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Five years later, what is it were supporting?

'Support Our Troops,' the yellow ribbon reads.

It looks like a magnet, stuck to the tailgate of a huge red pickup that just passed me.

There's an American flag pasted in his back window and a bumper sticker that says: 'Don't Like My American Flag? Then Move To Iraq.'

I am not impressed, but then I'm exactly the kind of young liberal that the bumper sticker targets.

I shift lanes. I'm now behind a green SUV. 'PEACE IS PATRIOTIC' screams a purple banner in this back window. And there's another yellow magnet, plastered on the bumper: 'Support Our Troops.'

It's March, again, and we've come up on the fifth anniversary of the war.

On March 20, 2003, U.S. troops were supposed to 'Shock and Awe' Saddam into submission, our mission would be 'accomplished' in a matter of weeks and we were told that by now, 2008, the brief Iraq conflict would be fading from our national, collective, memory.

Instead it festers like a sore.

We're sending soldiers on two, or even three, tours of duty. There are reports of atrocities on both sides, suicide bombings increase every day. The anti-war sentiment grows and as the death toll mounts, something else is on the rise too.

I merge left, onto I-5. Now I'm behind a white Honda Civic

'Eschew Obfuscation' the sole bumper sticker states, but there, plastered to a side door, is that familiar color and shape.

'Support Our Troops,' the yellow ribbon reads.

With every GI death and every regiment sent back to Iraq we, the American people, 'support' our troops more and more.

To hold any other viewpoint is to speak treason. To question the loyalty we owe the men and women serving in the military is to invite hatred.

What is it that soldiers do which places them above critique? What makes them so different from you or me?

They give up their innocence for blood and their youth for lessons in killing. But I (being the young, brash progressive that I am) have to wonder, why do we place them above reproach?

Peace Corps volunteers and firefighters arguably do just as much, but no one plasters cars with support for the recent college grad fighting against starvation in Ecuador.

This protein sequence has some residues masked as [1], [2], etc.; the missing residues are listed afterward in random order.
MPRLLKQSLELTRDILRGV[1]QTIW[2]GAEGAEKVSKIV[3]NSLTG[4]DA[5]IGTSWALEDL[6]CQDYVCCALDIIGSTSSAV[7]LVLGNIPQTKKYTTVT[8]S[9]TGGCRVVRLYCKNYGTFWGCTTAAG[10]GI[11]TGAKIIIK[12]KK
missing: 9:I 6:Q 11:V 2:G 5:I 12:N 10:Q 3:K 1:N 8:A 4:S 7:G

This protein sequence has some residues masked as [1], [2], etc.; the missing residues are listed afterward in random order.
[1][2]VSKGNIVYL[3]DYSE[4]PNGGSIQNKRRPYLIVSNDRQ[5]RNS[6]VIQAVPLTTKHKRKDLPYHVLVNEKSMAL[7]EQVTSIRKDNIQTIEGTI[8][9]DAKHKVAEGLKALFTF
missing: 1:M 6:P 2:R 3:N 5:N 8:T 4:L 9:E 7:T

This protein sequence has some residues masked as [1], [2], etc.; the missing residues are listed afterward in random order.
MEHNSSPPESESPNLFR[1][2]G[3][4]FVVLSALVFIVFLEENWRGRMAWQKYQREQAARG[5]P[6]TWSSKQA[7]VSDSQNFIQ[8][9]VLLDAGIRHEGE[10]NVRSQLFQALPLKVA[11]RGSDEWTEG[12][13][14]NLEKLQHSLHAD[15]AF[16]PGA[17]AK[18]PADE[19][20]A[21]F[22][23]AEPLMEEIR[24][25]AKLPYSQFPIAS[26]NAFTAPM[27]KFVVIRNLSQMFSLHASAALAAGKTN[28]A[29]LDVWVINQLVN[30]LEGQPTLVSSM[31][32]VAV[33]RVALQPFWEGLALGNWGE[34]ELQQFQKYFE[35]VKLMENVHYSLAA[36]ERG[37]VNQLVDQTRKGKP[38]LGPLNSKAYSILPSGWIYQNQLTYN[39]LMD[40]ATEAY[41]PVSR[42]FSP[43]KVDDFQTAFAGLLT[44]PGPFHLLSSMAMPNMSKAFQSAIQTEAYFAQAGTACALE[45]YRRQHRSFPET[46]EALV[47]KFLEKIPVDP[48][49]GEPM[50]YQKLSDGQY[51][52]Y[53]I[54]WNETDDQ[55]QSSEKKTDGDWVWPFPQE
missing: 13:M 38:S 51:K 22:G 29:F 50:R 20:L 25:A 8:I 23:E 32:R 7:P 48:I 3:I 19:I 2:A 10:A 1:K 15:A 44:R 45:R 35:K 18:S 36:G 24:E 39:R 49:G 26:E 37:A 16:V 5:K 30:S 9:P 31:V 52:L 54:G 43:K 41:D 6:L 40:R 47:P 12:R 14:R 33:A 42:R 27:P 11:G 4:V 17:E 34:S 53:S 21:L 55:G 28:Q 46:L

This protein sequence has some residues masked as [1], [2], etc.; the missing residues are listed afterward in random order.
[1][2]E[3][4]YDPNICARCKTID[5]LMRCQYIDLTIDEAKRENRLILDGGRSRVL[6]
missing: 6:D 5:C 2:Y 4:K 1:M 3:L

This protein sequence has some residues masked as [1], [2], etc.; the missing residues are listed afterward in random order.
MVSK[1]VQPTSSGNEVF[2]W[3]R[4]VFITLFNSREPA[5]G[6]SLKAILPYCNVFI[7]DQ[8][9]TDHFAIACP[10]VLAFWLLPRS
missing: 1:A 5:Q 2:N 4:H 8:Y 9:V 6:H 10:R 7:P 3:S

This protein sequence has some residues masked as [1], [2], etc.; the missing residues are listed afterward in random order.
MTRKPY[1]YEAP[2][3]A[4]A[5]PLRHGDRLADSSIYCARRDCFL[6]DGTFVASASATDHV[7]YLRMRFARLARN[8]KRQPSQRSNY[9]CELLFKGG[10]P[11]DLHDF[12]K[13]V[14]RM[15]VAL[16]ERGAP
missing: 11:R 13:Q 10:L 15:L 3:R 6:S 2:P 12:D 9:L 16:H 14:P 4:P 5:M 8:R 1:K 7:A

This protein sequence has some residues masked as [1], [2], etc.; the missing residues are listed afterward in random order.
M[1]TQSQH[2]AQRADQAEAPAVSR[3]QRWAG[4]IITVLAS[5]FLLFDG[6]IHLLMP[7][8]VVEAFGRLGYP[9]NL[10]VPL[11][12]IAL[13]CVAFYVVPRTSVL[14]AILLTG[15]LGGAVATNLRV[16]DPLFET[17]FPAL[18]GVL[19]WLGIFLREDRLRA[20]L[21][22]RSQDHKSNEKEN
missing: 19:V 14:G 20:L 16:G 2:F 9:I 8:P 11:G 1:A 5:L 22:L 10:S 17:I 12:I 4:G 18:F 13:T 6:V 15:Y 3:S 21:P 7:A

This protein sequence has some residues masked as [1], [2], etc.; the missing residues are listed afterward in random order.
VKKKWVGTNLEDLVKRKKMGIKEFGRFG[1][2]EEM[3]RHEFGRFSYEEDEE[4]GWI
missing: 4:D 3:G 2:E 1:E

I've taken an exit ramp and I'm sitting at a light. The guy next to me is blaring music so loud that I can hear it over his engine (which appears to have no connection to his muffler). As he pulls ahead on the green, next to images of punk rock bands, there it is again: 'Support Our Troops,' the yellow ribbon reads.

What is it I wonder, that pushes us to honor them so? There is the obvious: they do protect and they do defend.

Without our troops it can easily be said that we wouldn't have our liberty. Where then, if that's the only reason, were these stickers in 1997? 1999? 2000? Our troops protected us then, they were there - but where were we?

Sure, there was a surge of patriotism in September of 2001 in response to an atrocity. But why has our 'support' for our troops grown in intensity since then, instead of fading into history?

With every day that Iraq grows worse and more people die in Afghanistan, we 'support' our troops a little more. Every day that they risk their lives for nothing more than Arabic sand and a lie told to the American people, more stickers crop up. We applaud louder when they board our planes and the whispers of dissent about their character are more thoroughly punished.

Maybe we feel guilty. Guilty about sending men and women, some barely out of childhood, some grizzled with age, overseas to fight and to die to no end.

Maybe we feel guilty for stranding them there, with no escape. Guilty about sending poor men to fight an old, rich man's war.

We should never forget that those same people who protect our freedom and defend our democracy can also (just as easily) be used by the political machine to enact imperialism on behalf of America, on behalf of mega-corporations, on behalf of us.

Maybe it's because we didn't forget that, that we feel guilty.

We know that instead of supporting our troops back in 2003, we applauded the government that sent them to die. Now we cycle them through hell, over and over again with no foreseeable end and no real goal, while we plaster bumper stickers on our cars. We treat them as though they are living heroes, breathing gods, to make up for that guilt.

Our own guilt. The guilt of both sending them there in the first place, and the guilt of having no choice but to leave them there now.

I pull in, parallel parking behind a blue '76 Mustang with tinted windows.

'Support Our Troops,' the yellow ribbon reads.

Callie Vandewiele is a student at Pacific University.